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Being an outstanding tutor Julia Tucker Assistant Principal (Students) Peter Symonds’ College.

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Presentation on theme: "Being an outstanding tutor Julia Tucker Assistant Principal (Students) Peter Symonds’ College."— Presentation transcript:

1 Being an outstanding tutor Julia Tucker Assistant Principal (Students) Peter Symonds’ College

2 End of course student feedback PSC My personal tutor supported me and provided help whenever I needed it  2009 = 96%  2010 = 95%  2011 = 96%  2012 = 96%

3 Tutorial Models 1. Traditional provision – all teaching staff are tutors (eg Peter Symonds’ College) 2. ‘Super tutors’ – a specialist role for teaching staff (eg Farnborough SFC) 3. Support staff appointed as guidance officers (eg St Vincent's College)

4 Role & responsibilities of tutors Roles and responsibilities will vary, but your primary concern is the student ◦ They settle and stay the course ◦ Their progress and achievement ◦ Their progression in to HE or employment Hence their entitlement to guidance and support Is there a job description for the role?

5 Reflect From your experience in education, think about the best tutor you ever had. Identify ONE thing which makes this person the best tutor you ever had.

6 Reflect What are your anxieties about being a tutor? Identify one thing which concerns you.

7 Conflicting demands? Support & guidance Admin ‘Carrot & stick’

8 Modes of delivery Group sessions 1:1 sessions etutorials

9 Successful 1 to 1 tutorials Preparation – student & tutor Focus/purpose Review previous targets Listen - ‘the learner does most of the talking’ Open questions Check understanding – reflect back New SMART targets ‘leave the student feeling good’ Record keeping Location

10 Successful group tutorials Planning & preparation Create a sense of belonging Clear expectations/code of conduct Know the interests and strengths of each student to plan activities so that everyone can enjoy them A supportive environment Camaraderie Flexibility Inclusivity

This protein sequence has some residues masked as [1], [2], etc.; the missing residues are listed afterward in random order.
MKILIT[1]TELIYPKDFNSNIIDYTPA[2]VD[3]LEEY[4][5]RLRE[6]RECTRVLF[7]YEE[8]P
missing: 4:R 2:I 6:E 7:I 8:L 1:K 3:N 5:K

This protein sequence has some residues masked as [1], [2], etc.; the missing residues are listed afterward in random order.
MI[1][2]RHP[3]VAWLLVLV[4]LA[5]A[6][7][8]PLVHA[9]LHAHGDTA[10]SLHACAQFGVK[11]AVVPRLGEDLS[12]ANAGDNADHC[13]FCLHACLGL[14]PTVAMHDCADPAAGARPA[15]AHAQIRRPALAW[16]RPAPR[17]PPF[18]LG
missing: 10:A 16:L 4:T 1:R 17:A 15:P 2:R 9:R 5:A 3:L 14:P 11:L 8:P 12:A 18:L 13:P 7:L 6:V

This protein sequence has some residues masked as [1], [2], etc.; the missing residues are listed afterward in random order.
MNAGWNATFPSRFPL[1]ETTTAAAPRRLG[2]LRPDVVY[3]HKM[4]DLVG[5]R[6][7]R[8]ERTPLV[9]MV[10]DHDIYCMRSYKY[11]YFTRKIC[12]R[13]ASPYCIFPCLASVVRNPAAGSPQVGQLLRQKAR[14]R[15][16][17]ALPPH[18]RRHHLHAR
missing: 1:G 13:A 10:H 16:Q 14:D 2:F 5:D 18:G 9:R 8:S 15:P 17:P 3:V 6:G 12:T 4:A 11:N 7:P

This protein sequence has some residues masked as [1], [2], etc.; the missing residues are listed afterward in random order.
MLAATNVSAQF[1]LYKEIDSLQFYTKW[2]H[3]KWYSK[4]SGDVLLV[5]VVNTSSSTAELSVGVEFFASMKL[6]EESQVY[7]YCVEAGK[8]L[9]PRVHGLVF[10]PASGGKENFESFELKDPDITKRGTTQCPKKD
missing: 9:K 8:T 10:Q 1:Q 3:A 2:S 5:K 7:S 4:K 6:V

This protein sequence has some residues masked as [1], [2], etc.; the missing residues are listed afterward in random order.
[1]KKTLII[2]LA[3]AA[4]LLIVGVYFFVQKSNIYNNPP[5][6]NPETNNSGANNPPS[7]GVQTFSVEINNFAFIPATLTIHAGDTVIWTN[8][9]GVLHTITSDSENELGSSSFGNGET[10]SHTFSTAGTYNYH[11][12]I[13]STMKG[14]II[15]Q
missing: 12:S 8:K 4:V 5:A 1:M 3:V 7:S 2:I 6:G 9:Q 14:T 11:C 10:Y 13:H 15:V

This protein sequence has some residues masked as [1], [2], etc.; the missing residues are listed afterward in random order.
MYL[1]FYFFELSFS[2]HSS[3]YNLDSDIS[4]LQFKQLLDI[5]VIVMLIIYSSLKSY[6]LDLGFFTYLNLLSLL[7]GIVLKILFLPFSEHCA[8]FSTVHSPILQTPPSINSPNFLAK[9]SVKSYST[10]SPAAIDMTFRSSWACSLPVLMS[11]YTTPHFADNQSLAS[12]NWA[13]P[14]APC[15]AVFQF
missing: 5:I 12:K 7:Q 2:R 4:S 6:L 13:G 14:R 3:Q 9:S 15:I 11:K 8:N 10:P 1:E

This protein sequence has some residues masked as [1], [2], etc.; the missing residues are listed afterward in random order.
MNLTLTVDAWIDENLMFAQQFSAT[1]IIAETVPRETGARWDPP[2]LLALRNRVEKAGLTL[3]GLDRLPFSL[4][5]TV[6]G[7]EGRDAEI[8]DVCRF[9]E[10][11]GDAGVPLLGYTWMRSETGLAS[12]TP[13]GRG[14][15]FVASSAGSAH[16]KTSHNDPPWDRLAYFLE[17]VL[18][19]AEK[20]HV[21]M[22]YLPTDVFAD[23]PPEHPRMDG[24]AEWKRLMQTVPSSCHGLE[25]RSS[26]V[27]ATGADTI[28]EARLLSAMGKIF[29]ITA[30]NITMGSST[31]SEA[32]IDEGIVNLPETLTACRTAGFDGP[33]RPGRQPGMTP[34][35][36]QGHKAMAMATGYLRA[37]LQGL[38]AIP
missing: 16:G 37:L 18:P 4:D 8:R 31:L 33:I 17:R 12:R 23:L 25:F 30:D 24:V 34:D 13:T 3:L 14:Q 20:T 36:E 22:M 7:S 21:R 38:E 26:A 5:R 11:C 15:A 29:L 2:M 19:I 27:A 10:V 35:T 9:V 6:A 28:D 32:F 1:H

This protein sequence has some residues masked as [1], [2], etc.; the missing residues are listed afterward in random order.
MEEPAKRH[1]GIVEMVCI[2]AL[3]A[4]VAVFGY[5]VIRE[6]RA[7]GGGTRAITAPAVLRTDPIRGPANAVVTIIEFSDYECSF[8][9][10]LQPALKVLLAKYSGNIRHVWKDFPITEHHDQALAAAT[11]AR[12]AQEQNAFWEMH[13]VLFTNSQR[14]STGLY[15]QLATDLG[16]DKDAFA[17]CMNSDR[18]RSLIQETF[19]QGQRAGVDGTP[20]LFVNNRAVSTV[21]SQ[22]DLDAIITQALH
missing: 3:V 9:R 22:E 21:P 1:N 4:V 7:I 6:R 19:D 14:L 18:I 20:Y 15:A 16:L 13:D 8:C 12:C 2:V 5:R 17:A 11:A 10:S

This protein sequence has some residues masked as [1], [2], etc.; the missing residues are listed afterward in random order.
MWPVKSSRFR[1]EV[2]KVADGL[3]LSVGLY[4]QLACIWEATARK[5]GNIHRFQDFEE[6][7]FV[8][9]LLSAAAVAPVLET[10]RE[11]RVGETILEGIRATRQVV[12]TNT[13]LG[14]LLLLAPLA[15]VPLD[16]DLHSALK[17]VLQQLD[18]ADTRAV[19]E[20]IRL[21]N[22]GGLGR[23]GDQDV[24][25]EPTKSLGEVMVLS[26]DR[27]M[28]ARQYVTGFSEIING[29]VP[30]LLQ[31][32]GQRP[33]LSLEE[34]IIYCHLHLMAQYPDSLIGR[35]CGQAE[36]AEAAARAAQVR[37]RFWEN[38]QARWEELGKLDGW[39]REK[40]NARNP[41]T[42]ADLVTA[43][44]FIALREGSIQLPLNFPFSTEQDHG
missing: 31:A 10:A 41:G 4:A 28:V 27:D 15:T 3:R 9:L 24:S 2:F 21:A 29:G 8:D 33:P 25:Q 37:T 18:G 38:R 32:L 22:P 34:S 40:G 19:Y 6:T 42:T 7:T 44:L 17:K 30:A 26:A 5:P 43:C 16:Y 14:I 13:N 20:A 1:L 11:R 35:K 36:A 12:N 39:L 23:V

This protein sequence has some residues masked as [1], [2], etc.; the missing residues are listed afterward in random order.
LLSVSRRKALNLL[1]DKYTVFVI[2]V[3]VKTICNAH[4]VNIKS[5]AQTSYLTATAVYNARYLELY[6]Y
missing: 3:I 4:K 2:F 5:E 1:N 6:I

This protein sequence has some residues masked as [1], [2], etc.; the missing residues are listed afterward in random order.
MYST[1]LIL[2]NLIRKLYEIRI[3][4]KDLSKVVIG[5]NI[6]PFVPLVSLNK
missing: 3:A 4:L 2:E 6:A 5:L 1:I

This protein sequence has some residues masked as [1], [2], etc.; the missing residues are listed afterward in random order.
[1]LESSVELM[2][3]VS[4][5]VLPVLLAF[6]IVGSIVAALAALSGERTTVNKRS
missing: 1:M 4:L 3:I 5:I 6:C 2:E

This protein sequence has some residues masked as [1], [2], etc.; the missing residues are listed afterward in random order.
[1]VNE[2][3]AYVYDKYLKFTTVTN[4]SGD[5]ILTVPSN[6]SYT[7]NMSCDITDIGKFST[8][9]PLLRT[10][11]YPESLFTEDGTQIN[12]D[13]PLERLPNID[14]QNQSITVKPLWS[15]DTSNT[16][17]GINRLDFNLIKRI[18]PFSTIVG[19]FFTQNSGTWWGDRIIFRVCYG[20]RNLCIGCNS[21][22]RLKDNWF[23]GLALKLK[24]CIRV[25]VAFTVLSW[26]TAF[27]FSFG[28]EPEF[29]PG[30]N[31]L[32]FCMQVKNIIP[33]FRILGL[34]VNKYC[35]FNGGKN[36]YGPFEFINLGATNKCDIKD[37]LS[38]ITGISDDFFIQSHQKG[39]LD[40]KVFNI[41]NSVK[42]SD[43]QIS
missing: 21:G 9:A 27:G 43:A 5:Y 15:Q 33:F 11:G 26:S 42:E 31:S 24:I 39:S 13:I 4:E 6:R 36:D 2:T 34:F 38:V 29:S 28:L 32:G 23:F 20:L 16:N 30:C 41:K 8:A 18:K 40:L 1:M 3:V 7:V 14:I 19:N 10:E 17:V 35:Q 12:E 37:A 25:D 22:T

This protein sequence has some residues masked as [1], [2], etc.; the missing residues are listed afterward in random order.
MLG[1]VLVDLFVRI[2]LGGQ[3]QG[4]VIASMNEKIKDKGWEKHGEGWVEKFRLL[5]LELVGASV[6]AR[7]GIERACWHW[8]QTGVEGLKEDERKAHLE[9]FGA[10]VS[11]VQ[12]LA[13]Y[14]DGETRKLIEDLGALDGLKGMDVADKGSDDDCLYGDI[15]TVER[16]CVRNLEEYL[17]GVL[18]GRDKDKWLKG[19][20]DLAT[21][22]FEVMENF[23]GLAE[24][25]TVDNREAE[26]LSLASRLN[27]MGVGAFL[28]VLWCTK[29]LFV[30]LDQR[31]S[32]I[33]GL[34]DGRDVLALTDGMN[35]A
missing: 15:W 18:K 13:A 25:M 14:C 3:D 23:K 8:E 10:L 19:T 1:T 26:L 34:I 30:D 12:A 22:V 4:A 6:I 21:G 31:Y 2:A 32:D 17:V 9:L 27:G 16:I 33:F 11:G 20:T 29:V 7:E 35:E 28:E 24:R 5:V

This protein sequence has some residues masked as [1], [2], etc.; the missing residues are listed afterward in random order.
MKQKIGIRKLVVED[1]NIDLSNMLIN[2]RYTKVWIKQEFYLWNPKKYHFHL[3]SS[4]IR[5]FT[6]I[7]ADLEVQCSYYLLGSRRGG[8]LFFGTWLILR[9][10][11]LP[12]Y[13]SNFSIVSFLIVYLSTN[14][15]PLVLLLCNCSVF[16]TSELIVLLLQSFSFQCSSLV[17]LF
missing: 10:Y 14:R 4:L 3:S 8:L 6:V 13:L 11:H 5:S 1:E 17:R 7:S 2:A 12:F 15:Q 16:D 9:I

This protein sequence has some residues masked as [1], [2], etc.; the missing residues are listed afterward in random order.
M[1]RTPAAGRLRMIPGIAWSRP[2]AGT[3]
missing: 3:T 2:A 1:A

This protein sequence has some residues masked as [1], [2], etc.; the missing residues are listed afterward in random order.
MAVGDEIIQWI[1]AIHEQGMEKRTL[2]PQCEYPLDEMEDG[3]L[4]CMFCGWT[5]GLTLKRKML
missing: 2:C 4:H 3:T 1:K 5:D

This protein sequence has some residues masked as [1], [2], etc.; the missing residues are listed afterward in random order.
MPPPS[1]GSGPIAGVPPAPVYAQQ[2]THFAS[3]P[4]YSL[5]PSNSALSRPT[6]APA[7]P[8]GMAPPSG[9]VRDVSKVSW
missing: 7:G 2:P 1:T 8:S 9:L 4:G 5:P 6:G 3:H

11 What makes a great tutor? The personal touch – taking an interest in the individual Keeping on top of issues with the student – those who say ‘thank you’ invariably are those you tore your hair out over! Efficiency & organisation (with the admin which matters for the student) Doing what you say you will do (follow up) Being flexible & responsive to individual needs

12 Student perception of tutorial (SPOT) The main positive aspects of tutorial identified by students at PSC have been: An effective means for important information to be passed on. The personal support received by students from their tutor. The 1 to 1 tutorials, especially for personal support and help with things like UCAS. Meeting new people and the social aspect of being part of a tutor group, in particular birthday cards and cakes.

13 Student perception of tutorial (SPOT) Along with: Useful for getting to know the tutor, especially if you need to speak to someone. An opportunity for discussions, with some interesting issues brought up that lead to good debates. Like the informal setting. Attendance checks!

14 Student perception of tutorial (SPOT) Negative aspects of tutorial identified by students at PSC included: Sometimes group activities are not productive. Often presentations are pointless; too many powerpoints. Too many messages/too much admin. Should only have 1 to 1s when necessary.

15 There is no secret An outstanding teacher is an outstanding tutor; an outstanding tutor is an outstanding teacher!

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